How to Build Lineage OS on Windows 10

LineageOS, the forked successor to CyanogenMod, is the most popular custom ROM for Android. Its been ported to over 200 phone models and has a huge range of features compared to the stock Android experience.

However, while there are many devices with LineageOS ports, there are even more without. In this quick and easy Appual’s guide, we’ll be showing you how to build LineageOS in a Windows 10 environment. Please note that this will not build a LineageOS ROM that is immediately compatible for your device, this guide is purely to get you setup and running on a Windows 10 environment for building LineageOS from the official Git repo.

Please note you should be familiar with using Linux command terminals and building Android ROMs – this isn’t a beginner’s guide. You should see Appual’s guides on building custom ROMs from AOSP if you’ve never attempted to build a ROM before (links below).

If you’re interested in custom ROM building and other DIY Android tutorials, you should check out these other Appual’s guides:


  • Windows 10 (64-bit) (recommended to be installed on an SSD)
  • At least 16GB of RAM (compiling takes a lot of resources!)

So what we’re basically going to do is set up a Windows Subsystem for Linux (WSL) for our build environment. This is incredibly easy though often overlooked, as most of what we need is available inside the Microsoft Store.

Your first step is to open the Microsoft Store, and search for Ubuntu 18.04 and install the app.

Next open the Ubuntu 18.04 app and go through the initial setup wizard.

Now open the Ubuntu terminal and install the following packages:

sudo apt install android-sdk-platform-tools bc build-essential ccache curl g++-multilib gcc-multilib git gnupg gperf imagemagick lib32ncurses5-dev lib32readline-dev lib32z1-dev liblz4-tool libncurses5-dev libsdl1.2-dev libssl-dev libwxgtk3.0-dev libxml2 libxml2-utils lzop m4 openjdk-8-jdk pngcrush repo rsync schedtool squashfs-tools xsltproc zip zlib1g-dev

Next you need to create a new directory for the source code and navigate to it:

mkdir -p ~/android/lineage && cd android/lineage

Now we will init the LineageOS source repo:

repo init -u -b lineage-15.1

Add this bit of code to .repo/local_manifests/roomservice.xml (if this file doesn’t exist, you can simply create it)

<project name="TheMuppets/proprietary_vendor_your device brand" path="vendor/your device brand" remote="github" />

And we’ll download the source code:

repo sync

Now this is purely optional, but its recommended to turn on caching to speed up your build – we do this through “ccache”.

You basically want to add the following line to your ~/.bashrc file:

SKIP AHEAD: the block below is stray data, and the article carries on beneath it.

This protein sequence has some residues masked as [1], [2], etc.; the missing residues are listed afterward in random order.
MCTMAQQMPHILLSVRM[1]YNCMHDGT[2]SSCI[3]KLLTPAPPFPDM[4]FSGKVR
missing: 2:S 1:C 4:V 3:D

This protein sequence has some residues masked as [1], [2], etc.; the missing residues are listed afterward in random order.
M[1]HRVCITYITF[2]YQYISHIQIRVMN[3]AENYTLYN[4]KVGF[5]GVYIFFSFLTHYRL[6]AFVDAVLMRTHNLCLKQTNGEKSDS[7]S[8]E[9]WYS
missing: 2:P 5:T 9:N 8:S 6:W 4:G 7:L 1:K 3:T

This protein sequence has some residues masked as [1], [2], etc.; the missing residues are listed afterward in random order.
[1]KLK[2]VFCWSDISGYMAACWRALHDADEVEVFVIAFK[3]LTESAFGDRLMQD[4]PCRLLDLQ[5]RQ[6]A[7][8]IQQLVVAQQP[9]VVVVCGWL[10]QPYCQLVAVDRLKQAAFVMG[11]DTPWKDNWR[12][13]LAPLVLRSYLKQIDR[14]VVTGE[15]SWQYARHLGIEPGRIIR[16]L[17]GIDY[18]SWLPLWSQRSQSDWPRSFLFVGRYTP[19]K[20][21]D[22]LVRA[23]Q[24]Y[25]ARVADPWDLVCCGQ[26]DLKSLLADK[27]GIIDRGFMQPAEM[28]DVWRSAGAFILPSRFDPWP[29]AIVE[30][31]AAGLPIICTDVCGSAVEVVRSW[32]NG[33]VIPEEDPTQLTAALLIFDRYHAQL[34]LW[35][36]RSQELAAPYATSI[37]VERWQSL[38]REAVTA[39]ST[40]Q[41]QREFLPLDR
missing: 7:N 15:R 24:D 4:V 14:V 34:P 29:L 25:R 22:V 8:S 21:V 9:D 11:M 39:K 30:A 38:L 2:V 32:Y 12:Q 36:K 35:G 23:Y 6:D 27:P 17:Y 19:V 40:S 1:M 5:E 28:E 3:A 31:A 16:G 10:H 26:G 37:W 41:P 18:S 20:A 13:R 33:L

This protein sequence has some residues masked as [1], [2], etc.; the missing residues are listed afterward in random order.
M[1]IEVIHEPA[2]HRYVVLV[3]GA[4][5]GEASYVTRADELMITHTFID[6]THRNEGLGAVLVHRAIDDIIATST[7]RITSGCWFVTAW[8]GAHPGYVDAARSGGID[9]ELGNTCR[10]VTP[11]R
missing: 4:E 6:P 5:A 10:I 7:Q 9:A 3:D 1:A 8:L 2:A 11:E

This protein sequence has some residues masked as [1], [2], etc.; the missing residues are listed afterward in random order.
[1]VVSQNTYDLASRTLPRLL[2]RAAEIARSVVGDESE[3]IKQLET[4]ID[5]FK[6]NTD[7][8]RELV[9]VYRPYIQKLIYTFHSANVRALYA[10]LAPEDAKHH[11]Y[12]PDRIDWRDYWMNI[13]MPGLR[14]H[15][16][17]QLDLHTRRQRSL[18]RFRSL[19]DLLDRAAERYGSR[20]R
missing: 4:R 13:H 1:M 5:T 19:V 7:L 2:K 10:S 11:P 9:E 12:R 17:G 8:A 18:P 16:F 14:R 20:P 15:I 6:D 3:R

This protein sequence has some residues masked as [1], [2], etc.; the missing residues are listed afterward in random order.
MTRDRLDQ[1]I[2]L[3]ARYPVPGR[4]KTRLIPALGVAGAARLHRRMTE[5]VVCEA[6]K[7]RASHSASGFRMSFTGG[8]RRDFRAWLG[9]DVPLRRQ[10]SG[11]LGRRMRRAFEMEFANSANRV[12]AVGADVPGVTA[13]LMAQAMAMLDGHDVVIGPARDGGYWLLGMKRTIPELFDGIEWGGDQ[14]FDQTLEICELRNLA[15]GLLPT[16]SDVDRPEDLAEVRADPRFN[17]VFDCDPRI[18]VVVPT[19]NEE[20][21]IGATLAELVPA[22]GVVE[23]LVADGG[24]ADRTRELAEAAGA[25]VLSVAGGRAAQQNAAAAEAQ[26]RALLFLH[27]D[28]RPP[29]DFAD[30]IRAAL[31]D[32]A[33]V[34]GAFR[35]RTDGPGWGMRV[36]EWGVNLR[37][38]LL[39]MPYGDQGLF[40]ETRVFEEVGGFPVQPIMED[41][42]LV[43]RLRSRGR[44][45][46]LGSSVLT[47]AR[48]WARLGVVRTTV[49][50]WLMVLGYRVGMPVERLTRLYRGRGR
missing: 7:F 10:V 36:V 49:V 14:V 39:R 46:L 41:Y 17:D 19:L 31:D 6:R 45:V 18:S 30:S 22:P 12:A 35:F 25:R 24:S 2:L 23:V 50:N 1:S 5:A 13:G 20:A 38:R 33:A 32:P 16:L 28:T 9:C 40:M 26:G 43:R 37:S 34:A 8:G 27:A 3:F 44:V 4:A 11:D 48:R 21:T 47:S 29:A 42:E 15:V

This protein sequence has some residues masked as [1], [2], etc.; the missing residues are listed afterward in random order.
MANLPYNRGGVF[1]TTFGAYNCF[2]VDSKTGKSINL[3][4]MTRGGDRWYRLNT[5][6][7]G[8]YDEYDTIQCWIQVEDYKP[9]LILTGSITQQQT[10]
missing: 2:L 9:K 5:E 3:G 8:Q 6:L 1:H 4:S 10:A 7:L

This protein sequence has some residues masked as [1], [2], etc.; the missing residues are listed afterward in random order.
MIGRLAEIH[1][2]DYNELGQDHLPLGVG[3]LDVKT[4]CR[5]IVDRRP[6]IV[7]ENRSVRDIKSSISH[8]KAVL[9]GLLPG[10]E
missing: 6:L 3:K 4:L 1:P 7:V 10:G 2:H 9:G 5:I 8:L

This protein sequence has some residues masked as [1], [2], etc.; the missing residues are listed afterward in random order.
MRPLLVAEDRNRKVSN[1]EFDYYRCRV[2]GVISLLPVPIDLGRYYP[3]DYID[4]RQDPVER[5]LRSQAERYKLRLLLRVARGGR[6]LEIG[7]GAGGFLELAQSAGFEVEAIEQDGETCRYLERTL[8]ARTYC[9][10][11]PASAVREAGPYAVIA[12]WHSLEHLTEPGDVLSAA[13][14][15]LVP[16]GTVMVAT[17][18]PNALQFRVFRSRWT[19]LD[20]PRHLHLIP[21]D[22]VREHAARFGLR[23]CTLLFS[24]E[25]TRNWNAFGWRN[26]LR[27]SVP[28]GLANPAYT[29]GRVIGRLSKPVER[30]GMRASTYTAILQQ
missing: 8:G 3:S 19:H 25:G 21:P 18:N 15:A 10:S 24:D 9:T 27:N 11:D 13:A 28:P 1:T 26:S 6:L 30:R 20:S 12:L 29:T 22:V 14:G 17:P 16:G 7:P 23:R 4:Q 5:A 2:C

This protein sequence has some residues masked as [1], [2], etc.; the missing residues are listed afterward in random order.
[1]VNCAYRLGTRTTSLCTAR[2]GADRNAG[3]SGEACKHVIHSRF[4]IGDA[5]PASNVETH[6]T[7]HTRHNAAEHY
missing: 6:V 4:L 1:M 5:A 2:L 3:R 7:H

And then specify the maximum amount of disk space you want ccache to take advantage of:

Ccache -M 50G

Replace the “50G” in that line with your preference – it corresponds to the amount of cache you’re allocating in gigabytes. If you’re building for just one device, you can use between 25G – 50G, but if you’re building for multiple devices that do not share the same kernel source you should bump it up to around 75 – 100G. In either case, utilizing the ccache will shave a significant amount of time off your builds.

Next, you should cherrypick the following commit:

source build/ && repopick -t wsl-compile

Then you will prepare the device-specific code:

breakfast your device codename

Make 64-bit bison and ijar:

make bison && make ijar

Set the BISON_EXEC to run the 64-bit version of bison and set IJAR_EXEC to run the adapted ijar:

export BISON_EXEC=~/android/lineage/out/host/linux-x86/bin/bison

export IJAR_EXEC=~/android/lineage/out/host/linux-x86/bin/ijar

(add the commands to ~/.bashrc if you don’t want to have to execute it every time you reopen a command line)

And now you can start the build!

brunch your device codename

For building in the future, you just need to repeat the steps of adding the .repo/local_manifests, enable the ccache, and set the BISON_EXEC and adapted IJAR.

You also need to make bison && make ijar every time you flush the directory.

Some final notes:

  • Do not add/edit your Linux files from Windows, the files will most likely become corrupted in bash. Do it within the Linux subsystem.
  • Do not use mnt to download the source code to other drives and then follow this guide. You should download the source code to folders only within the Linux subsystem!

Kevin Arrows

Kevin Arrows is a highly experienced and knowledgeable technology specialist with over a decade of industry experience. He holds a Microsoft Certified Technology Specialist (MCTS) certification and has a deep passion for staying up-to-date on the latest tech developments. Kevin has written extensively on a wide range of tech-related topics, showcasing his expertise and knowledge in areas such as software development, cybersecurity, and cloud computing. His contributions to the tech field have been widely recognized and respected by his peers, and he is highly regarded for his ability to explain complex technical concepts in a clear and concise manner.